|Publication type:||Conference other|
|Type of review:||Peer review (abstract)|
|Title:||Early professional careers in nursing in Switzerland : results from a longitudinal study after career start|
|Conference details:||2nd International CNHW Conference – «Effective measures to keep our treasures – How to care for health professionals», online, 29-30 April 2021|
|Subjects:||Pflege; Fachkräftemangel; Berufslaufbahnen|
|Subject (DDC):||610.73: Nursing|
|Abstract:||Research question: The aim of this longitudinal study in Switzerland was to investigate professional careers and factors affecting retention of nurses in the first years after graduation. This paper focuses on professional careers as well as on differences between language regions and professional degrees and evaluates if there are differences in job satisfaction between different career positions. Methods: A cohort of nurses, graduating in 2011/2012 in Switzerland, took part in an online survey over three waves (T1: graduation; follow-ups: 1 and 6 years after graduation). Out of 1637 graduates, 69% participated in the first survey, 38% in the second, and 37% in the third. Analyses focus on descriptive analyses and group differences are determined using nonparametric statistics such as Kruskal-Walis or Mann-Whitney U tests. Results: Six years after graduation 90% of the participants were still working as nurses, 5% had left the profession and 5% were either in full time studies (1%) or not working (e.g. family break). Participants had 2.62 jobs on average and half of the employments were shorter than two years. Since entering the profession, a majority of 72% attended continuing education and the proportion of those working part-time (80% or less) rose from 5% to 40%. At their first jobs, already 22% of the participants occupied positions with extended responsibilities. This rate rose to 60% six years after graduation. Those starting in positions with extended responsibilities more often kept their initial employment (61%) compared to those who started in a position without extended responsibilities (13%). In the Italian-speaking part of Switzerland, graduates were more often keeping their initial employment compared to other regions; employment interruptions were more often caused by family breaks. In the French-speaking part, nurses were less satisfied with their jobs and were more susceptible to periods of unemployment. In the German speaking part, nurses started their careers more often in positions with extended responsibilities, showed more movement to higher positions and were, six years after graduation, more often occupying positions with extended responsibilities. Those in positions with extended responsibilities showed higher job satisfaction than those without. This was not the case for nurses with a BSc degree in the German-speaking part. Discussion: Early professional careers are characterized by frequent changes of jobs and positions and a high investment in continuing education. Career paths move from bedside nursing to jobs with extended responsibilities or expert roles. Having a job with extend responsibilities not only goes along with a higher job retention rate but also with higher job satisfaction. Differences between language regions are diverse and indicate differences in the structural background. Conclusion: Offering nurses career opportunities and jobs with extended responsibilities might play an important role in keeping them in the profession.|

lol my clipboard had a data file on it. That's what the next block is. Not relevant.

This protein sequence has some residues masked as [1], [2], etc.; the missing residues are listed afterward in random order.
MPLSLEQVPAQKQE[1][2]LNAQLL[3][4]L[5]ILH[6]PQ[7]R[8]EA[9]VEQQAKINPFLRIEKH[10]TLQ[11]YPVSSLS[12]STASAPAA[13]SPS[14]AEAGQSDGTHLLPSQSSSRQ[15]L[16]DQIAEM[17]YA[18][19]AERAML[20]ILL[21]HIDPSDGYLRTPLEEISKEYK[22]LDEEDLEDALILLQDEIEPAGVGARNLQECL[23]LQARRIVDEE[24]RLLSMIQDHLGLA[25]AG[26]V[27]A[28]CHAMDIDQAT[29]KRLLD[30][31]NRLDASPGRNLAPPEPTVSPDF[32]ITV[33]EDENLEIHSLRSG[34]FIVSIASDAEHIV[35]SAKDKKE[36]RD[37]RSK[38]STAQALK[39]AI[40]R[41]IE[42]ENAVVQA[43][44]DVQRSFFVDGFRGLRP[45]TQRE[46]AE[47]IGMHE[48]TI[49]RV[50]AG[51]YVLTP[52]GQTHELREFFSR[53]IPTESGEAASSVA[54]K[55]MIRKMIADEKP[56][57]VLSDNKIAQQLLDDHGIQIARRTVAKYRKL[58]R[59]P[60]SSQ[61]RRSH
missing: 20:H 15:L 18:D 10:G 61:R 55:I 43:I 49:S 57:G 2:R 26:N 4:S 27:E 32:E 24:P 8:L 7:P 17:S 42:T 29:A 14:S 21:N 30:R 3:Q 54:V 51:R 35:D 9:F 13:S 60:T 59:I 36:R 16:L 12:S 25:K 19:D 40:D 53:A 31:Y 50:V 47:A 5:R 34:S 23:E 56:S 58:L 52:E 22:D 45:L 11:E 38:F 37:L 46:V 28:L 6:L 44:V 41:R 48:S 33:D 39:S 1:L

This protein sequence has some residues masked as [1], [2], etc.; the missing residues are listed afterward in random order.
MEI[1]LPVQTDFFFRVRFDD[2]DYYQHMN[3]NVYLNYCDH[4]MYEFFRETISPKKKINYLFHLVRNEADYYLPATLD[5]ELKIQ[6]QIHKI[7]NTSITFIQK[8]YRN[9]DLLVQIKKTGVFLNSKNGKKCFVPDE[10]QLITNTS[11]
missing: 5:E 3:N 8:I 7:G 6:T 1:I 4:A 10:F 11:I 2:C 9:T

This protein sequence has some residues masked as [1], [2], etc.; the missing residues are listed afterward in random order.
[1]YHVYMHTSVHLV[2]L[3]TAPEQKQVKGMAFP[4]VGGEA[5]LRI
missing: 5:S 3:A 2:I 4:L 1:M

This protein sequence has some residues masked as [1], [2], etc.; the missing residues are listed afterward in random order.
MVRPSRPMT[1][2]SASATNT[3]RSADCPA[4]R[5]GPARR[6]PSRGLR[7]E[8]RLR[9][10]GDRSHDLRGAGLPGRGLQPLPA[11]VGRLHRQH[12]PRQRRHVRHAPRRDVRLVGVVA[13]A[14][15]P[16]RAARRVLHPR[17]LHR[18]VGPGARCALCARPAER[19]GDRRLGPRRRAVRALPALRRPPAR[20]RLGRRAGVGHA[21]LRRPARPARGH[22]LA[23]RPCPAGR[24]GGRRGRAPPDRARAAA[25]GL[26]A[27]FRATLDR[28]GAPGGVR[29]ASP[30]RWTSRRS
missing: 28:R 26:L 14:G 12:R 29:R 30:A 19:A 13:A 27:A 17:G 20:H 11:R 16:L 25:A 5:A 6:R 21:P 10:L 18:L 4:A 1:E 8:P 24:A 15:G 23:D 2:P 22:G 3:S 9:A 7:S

|Fulltext version:||Published version|
|License (according to publishing contract):||Licence according to publishing contract|
|Departement:||School of Health Sciences|
|Organisational Unit:||Institute of Public Health (IPH)|
|Published as part of the ZHAW project:||Berufskarrieren Pflege: Längsschnittstudie nach dem Berufseinstieg|
|Appears in collections:||Publikationen Gesundheit|
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